The Student News Site of Appalachian State University

The Appalachian

The Student News Site of Appalachian State University

The Appalachian

The Student News Site of Appalachian State University

The Appalachian

Newsletter Signup

Get our news delivered straight to your inbox every week.

* indicates required

Field Hockey falls to VCU

Apps+Julia+Wenz+%28left%29+and+Micaela+Diedericks+%28middle%29+look+to+defend+VCU+during+this+weekends+game%0APhoto+Courtesy%3A+App+State+Athletics%2FBob+Gregory
App’s Julia Wenz (left) and Micaela Diedericks (middle) look to defend VCU during this weekend’s game Photo Courtesy: App State Athletics/Bob Gregory

Appalachian State field hockey was defeated by the visiting Virginia Commonwealth University Rams Sunday afternoon, by a score of 5-1. The loss is the fifth on the season for the Mountaineers.

The scoring started early as VCU (3-3) took a 2-0 lead just 12 minutes into the game. Both goals were scored on penalty corners, an aspect that the Appalachian State defense struggled with all game.

Head coach Meghan Dawson said that moving forward, the team aims to play a better, more simplistic defense.

“We had a lot of girls just running around,” Dawson said. “They know what to do. It’s just about trusting themselves in the moment.”

After the first two goals, the Mountaineers (1-5) settled in and had plenty of chances to score, a theme that was apparent throughout the game. With just a few minutes remaining in the first half, VCU added another goal to make it 3-0 at halftime.

“We were strong in terms of getting shots on goal, but we couldn’t finish anything,” Dawson said. “That really hurt us. Going forward, we’re just going to have to focus on finishing our opportunities.”

Midway through the second half, the Rams scored another goal, making the score 4-0. However, the Mountaineers responded with a goal of their own, coming from the stick of junior Rebecca McLean.

McLean said that the play did not go as planned. She was supposed to take the initial shot, but the team messed the play up, and she was forced to pass. McLean was able to find a hole in the defense and got a pass from a teammate to set up the shot.

“I just hit it on-cage hoping someone would be there, and it ended up going in,” McLean said.

The Rams would go on to tally another goal before time expired, extending the final score to 5-1.

Moving forward, McLean said that the Mountaineers will need to play better as a team, not depending on a couple people to take the ball forward.

“We definitely have options,” McLean said. “It’s just that second effort and following through to get the ball over the line.”

Dawson also said that the team will work on mentally staying in the play.

“Sometimes we do something good, and we lose track of it or we stop thinking about putting [the ball] in [the goal],” Dawson said.

One thing that never wavered, regardless of the scoreboard, was the energy and cheering from the fans. Members of the university’s wrestling team, women’s basketball team and more were on hand to cheer for their fellow student-athletes. Dawson said that kind of support adds to the college experience.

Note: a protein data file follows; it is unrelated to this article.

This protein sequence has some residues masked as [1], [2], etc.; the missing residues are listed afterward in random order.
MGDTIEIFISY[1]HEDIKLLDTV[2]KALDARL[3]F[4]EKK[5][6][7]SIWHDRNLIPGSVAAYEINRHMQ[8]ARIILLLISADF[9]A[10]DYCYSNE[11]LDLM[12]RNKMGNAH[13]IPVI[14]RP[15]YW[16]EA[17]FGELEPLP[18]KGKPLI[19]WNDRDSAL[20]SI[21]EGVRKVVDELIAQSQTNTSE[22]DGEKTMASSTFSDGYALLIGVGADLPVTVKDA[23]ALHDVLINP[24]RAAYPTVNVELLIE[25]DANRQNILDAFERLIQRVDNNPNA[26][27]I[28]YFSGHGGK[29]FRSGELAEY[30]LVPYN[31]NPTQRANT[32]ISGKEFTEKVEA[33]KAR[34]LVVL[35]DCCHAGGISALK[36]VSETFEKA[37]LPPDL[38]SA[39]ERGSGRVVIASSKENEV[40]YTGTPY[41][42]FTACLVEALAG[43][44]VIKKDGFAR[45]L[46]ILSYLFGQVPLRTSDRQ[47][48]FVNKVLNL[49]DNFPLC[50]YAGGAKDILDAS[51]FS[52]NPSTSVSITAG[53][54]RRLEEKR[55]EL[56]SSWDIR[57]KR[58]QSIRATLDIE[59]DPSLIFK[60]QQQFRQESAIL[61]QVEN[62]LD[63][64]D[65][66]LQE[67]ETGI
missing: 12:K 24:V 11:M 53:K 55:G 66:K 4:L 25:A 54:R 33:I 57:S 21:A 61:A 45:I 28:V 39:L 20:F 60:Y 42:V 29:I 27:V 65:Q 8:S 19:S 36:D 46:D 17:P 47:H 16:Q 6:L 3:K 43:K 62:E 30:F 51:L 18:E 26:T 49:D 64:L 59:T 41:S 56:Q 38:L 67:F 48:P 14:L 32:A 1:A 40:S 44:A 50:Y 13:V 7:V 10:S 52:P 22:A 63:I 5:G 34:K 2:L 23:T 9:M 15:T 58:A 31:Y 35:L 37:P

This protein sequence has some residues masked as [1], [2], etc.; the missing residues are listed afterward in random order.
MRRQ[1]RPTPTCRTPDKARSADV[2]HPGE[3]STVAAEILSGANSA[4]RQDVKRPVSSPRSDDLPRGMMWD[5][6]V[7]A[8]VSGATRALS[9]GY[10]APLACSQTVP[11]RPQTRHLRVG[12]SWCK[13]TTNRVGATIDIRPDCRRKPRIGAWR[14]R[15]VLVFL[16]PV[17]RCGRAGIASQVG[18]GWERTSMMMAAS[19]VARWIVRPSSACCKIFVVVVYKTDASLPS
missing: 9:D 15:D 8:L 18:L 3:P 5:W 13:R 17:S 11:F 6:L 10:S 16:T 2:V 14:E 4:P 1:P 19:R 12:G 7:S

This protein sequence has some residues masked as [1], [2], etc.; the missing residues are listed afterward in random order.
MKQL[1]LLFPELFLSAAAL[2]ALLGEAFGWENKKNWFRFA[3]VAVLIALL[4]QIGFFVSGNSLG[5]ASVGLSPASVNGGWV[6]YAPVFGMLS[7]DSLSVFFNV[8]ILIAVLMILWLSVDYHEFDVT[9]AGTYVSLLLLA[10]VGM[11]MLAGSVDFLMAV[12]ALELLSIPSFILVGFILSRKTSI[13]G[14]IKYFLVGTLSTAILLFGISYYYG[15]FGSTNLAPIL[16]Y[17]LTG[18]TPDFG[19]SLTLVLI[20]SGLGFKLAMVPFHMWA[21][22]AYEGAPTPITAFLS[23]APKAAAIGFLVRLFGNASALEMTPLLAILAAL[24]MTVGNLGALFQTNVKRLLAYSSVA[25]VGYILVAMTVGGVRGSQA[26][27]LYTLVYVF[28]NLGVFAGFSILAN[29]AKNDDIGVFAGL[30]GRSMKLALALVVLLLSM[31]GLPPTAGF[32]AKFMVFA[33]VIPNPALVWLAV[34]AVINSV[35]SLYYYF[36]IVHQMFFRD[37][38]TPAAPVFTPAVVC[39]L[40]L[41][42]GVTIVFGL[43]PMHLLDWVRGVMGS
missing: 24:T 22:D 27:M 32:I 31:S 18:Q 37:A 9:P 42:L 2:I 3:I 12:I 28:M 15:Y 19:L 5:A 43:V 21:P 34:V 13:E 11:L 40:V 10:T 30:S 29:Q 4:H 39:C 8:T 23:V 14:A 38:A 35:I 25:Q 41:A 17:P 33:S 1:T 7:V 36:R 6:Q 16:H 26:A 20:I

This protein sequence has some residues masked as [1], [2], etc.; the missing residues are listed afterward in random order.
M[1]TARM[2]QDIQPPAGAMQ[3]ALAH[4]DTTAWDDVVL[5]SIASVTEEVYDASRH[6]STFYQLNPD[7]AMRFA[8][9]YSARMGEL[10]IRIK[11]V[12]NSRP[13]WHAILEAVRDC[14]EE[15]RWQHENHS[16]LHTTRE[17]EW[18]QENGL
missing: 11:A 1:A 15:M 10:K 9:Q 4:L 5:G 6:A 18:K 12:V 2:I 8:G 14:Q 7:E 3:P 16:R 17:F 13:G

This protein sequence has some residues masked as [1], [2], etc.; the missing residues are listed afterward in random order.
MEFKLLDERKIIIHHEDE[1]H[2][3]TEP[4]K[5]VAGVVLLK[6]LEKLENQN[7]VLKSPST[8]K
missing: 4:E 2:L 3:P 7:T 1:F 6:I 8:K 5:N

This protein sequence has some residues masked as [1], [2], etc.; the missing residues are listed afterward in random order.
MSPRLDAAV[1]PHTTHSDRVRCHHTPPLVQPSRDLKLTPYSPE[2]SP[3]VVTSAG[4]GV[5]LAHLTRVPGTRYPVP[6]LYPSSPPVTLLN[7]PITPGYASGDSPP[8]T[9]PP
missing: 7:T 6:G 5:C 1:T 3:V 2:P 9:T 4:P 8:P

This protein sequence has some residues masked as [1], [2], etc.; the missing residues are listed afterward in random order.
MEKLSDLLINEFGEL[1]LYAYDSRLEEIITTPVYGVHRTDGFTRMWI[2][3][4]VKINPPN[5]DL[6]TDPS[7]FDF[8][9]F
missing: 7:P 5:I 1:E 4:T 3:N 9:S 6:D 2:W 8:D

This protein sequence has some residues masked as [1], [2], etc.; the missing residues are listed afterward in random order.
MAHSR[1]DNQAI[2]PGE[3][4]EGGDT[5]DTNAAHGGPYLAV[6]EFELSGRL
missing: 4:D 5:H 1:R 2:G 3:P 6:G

“It’s definitely awesome having our fellow athletes support us,” McLean said. “The more people that can come out here, the more we feed off of it.”
The Mountaineers will continue their four-game home-stand on Sept. 23 at 5 p.m. against California.

Story By: Colin Tate, Sports Reporter

Donate to The Appalachian
$1371
$5000
Contributed
Our Goal

We hope you appreciate this article! Before you move on, our student staff wanted to ask if you would consider supporting The Appalachian's award-winning journalism. We are celebrating our 90th anniversary of The Appalachian in 2024!

We receive funding from the university, which helps us to compensate our students for the work they do for The Appalachian. However, the bulk of our operational expenses — from printing and website hosting to training and entering our work into competitions — is dependent upon advertising revenue and donations. We cannot exist without the financial and educational support of our fellow departments on campus, our local and regional businesses, and donations of money and time from alumni, parents, subscribers and friends.

Our journalism is produced to serve the public interest, both on campus and within the community. From anywhere in the world, readers can access our paywall-free journalism, through our website, through our email newsletter, and through our social media channels. Our supporters help to keep us editorially independent, user-friendly, and accessible to everyone.

If you can, please consider supporting us with a financial gift from $10. We appreciate your consideration and support of student journalism at Appalachian State University. If you prefer to make a tax-deductible donation, or if you would prefer to make a recurring monthly gift, please give to The Appalachian Student News Fund through the university here: https://securelb.imodules.com/s/1727/cg20/form.aspx?sid=1727&gid=2&pgid=392&cid=1011&dids=418.15&bledit=1&sort=1.

Donate to The Appalachian
$1371
$5000
Contributed
Our Goal